She said things can be much more flexible and fluid. That, we could also pause, and I can just set up a session whenever I want. And she said that, even if we don’t see each other, the relationship (and the therapeutic container) is still there and still intact. So, I could contact her any time (in weeks, months, longer) to set up a session.
Mine has said the same. I get how it might feel weird if you are expecting the "normal" clean ending. But I see nothing wrong with it. Life is fluid, yes?
Is it better to just do a short sharp, final shock - rip off the band aid?!
Wouldn't be for me. For some, it would. I think you have to figure out what would be best for *you*?
But I feel like my T is maybe as rubbish/avoidant at endings as me, hence this very vague ‘just pause and then get in touch some time in the future if you want to as I’ll still be here for you’ suggestion. (And, of course, a big part of me doesn’t want to stop at all, because I will miss her)
Well, maybe, but just maybe she recognizes that circumstances change and you might need to talk.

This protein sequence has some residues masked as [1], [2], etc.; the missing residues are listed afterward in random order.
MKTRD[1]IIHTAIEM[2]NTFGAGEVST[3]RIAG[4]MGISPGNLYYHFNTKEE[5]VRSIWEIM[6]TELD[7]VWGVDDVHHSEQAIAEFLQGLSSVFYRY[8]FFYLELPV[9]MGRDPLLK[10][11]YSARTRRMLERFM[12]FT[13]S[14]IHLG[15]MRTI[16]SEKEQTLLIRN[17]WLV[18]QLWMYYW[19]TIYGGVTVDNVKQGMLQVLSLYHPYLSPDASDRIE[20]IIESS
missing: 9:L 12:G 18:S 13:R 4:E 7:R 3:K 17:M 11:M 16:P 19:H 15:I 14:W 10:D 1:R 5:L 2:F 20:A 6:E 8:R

I know how hard this is--I hope you find some peace in whatever you decide!
 
when it’s time to end therapy, you will just know.
I’m suspicious of any sentence that ends with “you will just know”!!

I’ve tapered from therapy every day, to now having a session once a month. I don’t have other spaces where I can really talk, and for me that’s important. Not because I usually want to, but because it helps me work through stuff that I don’t have anyone else to work through it with.

For me, if I decide I need less than that, I’ll reduce it further. And if something happens and I need more? I’ll go more.

Clear goals can definitely be helpful. Instead of leaving it up in the air, would it be more helpful to set up an appointment 3 months from now? Regular sessions to zero-support is a big change. And I can see that’s appropriate for some people, but I think for people who have been in long term therapy, a transition period is probably more helpful than that idea of yes/no, going/not going.

Going less frequently changes the dynamic all by itself. You don’t lose anything, but rather, you grow elsewhere and it simply becomes less.